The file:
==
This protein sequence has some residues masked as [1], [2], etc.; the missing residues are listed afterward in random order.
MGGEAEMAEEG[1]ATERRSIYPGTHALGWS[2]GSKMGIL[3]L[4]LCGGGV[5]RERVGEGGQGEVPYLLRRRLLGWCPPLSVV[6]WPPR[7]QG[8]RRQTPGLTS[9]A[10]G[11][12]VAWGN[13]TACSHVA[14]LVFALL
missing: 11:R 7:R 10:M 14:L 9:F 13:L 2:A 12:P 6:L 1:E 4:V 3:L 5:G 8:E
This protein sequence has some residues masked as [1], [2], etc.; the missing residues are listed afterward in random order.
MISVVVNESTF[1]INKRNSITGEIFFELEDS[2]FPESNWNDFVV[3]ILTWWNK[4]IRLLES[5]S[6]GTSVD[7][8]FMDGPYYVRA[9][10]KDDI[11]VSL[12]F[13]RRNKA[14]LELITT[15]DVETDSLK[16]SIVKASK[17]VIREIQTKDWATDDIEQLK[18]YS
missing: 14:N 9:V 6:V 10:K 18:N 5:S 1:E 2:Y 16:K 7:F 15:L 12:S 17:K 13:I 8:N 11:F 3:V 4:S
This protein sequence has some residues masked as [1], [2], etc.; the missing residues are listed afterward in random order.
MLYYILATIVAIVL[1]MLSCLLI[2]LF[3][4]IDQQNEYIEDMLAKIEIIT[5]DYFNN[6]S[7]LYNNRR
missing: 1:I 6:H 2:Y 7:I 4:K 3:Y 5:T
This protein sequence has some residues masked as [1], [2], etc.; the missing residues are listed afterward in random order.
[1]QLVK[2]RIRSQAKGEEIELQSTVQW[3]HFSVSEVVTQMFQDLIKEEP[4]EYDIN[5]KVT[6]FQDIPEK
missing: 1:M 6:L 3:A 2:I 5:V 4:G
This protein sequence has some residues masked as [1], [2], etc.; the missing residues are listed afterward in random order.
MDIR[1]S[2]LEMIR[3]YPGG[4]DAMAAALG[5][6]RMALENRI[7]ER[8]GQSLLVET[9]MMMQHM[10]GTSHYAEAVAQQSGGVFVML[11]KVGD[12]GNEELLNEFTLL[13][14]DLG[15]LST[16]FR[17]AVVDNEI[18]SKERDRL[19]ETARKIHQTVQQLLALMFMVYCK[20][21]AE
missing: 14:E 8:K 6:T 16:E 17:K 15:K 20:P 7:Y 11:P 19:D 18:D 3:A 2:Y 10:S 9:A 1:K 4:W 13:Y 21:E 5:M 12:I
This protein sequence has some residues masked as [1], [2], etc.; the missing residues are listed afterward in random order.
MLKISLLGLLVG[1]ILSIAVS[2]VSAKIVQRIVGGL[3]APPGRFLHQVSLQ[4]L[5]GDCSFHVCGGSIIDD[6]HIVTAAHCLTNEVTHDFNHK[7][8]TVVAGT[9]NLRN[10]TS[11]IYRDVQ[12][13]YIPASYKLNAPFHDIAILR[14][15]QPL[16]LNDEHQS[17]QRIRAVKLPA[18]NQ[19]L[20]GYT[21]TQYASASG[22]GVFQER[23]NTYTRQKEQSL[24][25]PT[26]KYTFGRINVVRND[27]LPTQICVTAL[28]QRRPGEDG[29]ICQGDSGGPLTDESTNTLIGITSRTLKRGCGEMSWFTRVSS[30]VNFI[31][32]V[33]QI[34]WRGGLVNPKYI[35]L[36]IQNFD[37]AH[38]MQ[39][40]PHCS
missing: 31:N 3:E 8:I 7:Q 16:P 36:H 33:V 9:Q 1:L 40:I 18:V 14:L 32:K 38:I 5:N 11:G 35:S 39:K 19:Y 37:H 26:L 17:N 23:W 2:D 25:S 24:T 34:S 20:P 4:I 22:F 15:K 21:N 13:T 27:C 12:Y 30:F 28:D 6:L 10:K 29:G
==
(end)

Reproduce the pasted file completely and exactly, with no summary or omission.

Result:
This protein sequence has some residues masked as [1], [2], etc.; the missing residues are listed afterward in random order.
MGGEAEMAEEG[1]ATERRSIYPGTHALGWS[2]GSKMGIL[3]L[4]LCGGGV[5]RERVGEGGQGEVPYLLRRRLLGWCPPLSVV[6]WPPR[7]QG[8]RRQTPGLTS[9]A[10]G[11][12]VAWGN[13]TACSHVA[14]LVFALL
missing: 11:R 7:R 10:M 14:L 9:F 13:L 2:A 12:P 6:L 1:E 4:V 3:L 5:G 8:E
This protein sequence has some residues masked as [1], [2], etc.; the missing residues are listed afterward in random order.
MISVVVNESTF[1]INKRNSITGEIFFELEDS[2]FPESNWNDFVV[3]ILTWWNK[4]IRLLES[5]S[6]GTSVD[7][8]FMDGPYYVRA[9][10]KDDI[11]VSL[12]F[13]RRNKA[14]LELITT[15]DVETDSLK[16]SIVKASK[17]VIREIQTKDWATDDIEQLK[18]YS
missing: 14:N 9:V 6:V 10:K 18:N 5:S 1:E 2:Y 16:K 7:F 15:L 12:S 17:K 13:I 8:N 11:F 3:V 4:S
This protein sequence has some residues masked as [1], [2], etc.; the missing residues are listed afterward in random order.
MLYYILATIVAIVL[1]MLSCLLI[2]LF[3][4]IDQQNEYIEDMLAKIEIIT[5]DYFNN[6]S[7]LYNNRR
missing: 1:I 6:H 2:Y 7:I 4:K 3:Y 5:T
This protein sequence has some residues masked as [1], [2], etc.; the missing residues are listed afterward in random order.
[1]QLVK[2]RIRSQAKGEEIELQSTVQW[3]HFSVSEVVTQMFQDLIKEEP[4]EYDIN[5]KVT[6]FQDIPEK
missing: 1:M 6:L 3:A 2:I 5:V 4:G
This protein sequence has some residues masked as [1], [2], etc.; the missing residues are listed afterward in random order.
MDIR[1]S[2]LEMIR[3]YPGG[4]DAMAAALG[5][6]RMALENRI[7]ER[8]GQSLLVET[9]MMMQHM[10]GTSHYAEAVAQQSGGVFVML[11]KVGD[12]GNEELLNEFTLL[13][14]DLG[15]LST[16]FR[17]AVVDNEI[18]SKERDRL[19]ETARKIHQTVQQLLALMFMVYCK[20][21]AE
missing: 14:E 8:K 6:T 16:E 17:K 15:K 20:P 7:Y 11:P 19:D 18:D 3:A 2:Y 10:S 9:A 1:K 4:W 13:Y 21:E 5:M 12:I
This protein sequence has some residues masked as [1], [2], etc.; the missing residues are listed afterward in random order.
MLKISLLGLLVG[1]ILSIAVS[2]VSAKIVQRIVGGL[3]APPGRFLHQVSLQ[4]L[5]GDCSFHVCGGSIIDD[6]HIVTAAHCLTNEVTHDFNHK[7][8]TVVAGT[9]NLRN[10]TS[11]IYRDVQ[12][13]YIPASYKLNAPFHDIAILR[14][15]QPL[16]LNDEHQS[17]QRIRAVKLPA[18]NQ[19]L[20]GYT[21]TQYASASG[22]GVFQER[23]NTYTRQKEQSL[24][25]PT[26]KYTFGRINVVRND[27]LPTQICVTAL[28]QRRPGEDG[29]ICQGDSGGPLTDESTNTLIGITSRTLKRGCGEMSWFTRVSS[30]VNFI[31][32]V[33]QI[34]WRGGLVNPKYI[35]L[36]IQNFD[37]AH[38]MQ[39][40]PHCS
missing: 31:N 3:E 8:I 7:Q 16:P 36:H 33:V 9:Q 1:L 40:I 18:V 14:L 32:K 38:I 5:N 11:G 35:S 39:K 19:Y 37:H 26:L 17:N 23:W 2:D 25:S 24:T 34:S 20:P 4:I 22:F 15:K 21:N 13:T 27:C 12:Y 30:F 28:D 6:L 10:K 29:G